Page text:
All these viaducts, as well as the others on the line, are masonry constructions, for which Italians have always been famous. Beyond the station of Grizzana the line crosses the Farnetola Valley by a viaduct of twelve arches, of which eleven are 66 ft and one of 40 ft span. Here the Pian di Setta Tunnel begins, which has a length of 3,334 yards. On emerging from the tunnel the Brasinone river is crossed by a viaduct of three arches of 83 ft span and two of 66 ft, and after a short tunnel the Setta is crossed by a skew bridge with three arches of 66 ft and three of 40 ft. The line continues on the right bank of the Setta, crosses the river again over an oblique bridge of five arches of 40 ft span, and enters the Great Apennine Tunnel. From this it emerges near the junction of the rivers Fiumenta and Bisenzio, crossing the latter, and continuing on its left bank as far as the station of Vernio. After having crossed the Bisenzio twice the new line reaches the station of Vaiano and finally joins the old one at Prato.

The double track is laid with rails of 59 ft 1-in, each length weighing 102·1 lb. per yard, and there are thirty sleepers to every length of rail. The total quantity of ballasting amounted to 655,000 cubic yards.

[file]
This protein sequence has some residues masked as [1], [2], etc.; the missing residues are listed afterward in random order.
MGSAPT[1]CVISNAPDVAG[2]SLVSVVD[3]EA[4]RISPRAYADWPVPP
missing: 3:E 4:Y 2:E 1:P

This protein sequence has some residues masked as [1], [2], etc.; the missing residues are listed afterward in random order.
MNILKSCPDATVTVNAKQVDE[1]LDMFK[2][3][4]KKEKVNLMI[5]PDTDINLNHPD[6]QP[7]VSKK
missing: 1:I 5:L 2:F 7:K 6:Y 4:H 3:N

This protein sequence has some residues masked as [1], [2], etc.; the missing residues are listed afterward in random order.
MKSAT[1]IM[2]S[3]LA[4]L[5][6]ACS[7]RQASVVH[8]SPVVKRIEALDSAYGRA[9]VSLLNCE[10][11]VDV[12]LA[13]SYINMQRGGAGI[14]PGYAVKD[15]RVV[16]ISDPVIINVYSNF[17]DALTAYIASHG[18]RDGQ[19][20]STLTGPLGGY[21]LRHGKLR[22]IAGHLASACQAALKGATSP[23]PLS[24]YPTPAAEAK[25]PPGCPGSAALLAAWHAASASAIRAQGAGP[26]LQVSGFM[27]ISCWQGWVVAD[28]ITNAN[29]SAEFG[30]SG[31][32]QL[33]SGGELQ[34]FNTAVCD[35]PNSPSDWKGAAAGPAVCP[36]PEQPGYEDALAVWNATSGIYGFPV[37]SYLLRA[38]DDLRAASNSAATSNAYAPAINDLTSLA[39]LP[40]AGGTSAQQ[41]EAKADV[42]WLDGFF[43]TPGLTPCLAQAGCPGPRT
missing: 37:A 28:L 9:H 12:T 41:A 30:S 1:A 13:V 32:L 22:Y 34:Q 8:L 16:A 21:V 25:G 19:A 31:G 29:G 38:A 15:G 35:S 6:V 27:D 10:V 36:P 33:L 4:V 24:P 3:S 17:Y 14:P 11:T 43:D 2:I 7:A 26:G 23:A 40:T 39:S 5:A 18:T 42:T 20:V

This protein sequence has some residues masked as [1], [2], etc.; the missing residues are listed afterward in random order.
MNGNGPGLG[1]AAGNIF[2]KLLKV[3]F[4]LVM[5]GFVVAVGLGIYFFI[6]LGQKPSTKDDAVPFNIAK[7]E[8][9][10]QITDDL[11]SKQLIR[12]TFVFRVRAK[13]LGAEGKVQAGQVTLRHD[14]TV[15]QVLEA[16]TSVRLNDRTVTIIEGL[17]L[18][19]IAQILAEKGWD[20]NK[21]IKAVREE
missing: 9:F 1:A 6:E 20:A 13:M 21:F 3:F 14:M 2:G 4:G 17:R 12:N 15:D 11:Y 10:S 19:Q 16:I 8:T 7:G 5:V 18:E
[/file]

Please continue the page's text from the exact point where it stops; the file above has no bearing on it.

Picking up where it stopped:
The new line is electrified on the direct current overhead system at 3,000 volts. The contact wires are fed by five trans-former stations along the line, where the high-tension current is stepped down to the required voltage. The high-tension current is supplied at 60,000 volts from the hydro-electric power plant which the State Railway Administration has built on the Apennine mountains near Pracchia. For the purpose of storing up the necessary volume of water a vast reservoir has been built by the construction of a dam 300 ft high, and the plant is one of the finest examples of hydro-electric plants in Europe. The “Direttissima” is also connected with the powerful transformer station of Bologna-San Viola, where high-tension current at 120,000 volts is received from hydro-electric plants in the Alps.

The great apennine tunnel

IN THE HEART OF THE TUNNEL is a station that enables fast trains to overtake slow traffic. The picture shows the station under construction. At this point the diameter of the arch is 56 ft.

It will be appreciated that considerable engineering feats were involved in these subsidiary operations.

The Monte Adone Tunnel has a length of 7,694 yards. The track runs straight with the exception of a length of 650 yards, which is on a wide curve with a radius of 2,200 yards. The tunnel was driven from both ends, and as no particular difficulties were encountered it was completed within five and a half years.

The Pian di Setta Tunnel has a length of 3,334 yards. It runs straight for about 1,820 yards, and then on a curve with a wide radius. Difficult conditions of soil were encountered and heavy emanations of methane gas (marsh gas) had to be overcome. Progress was slow, and thirty yards a day was the maximum. Work was begun in 1921 from the northern side, and in 1925 from the south. Advance headings met in 1928.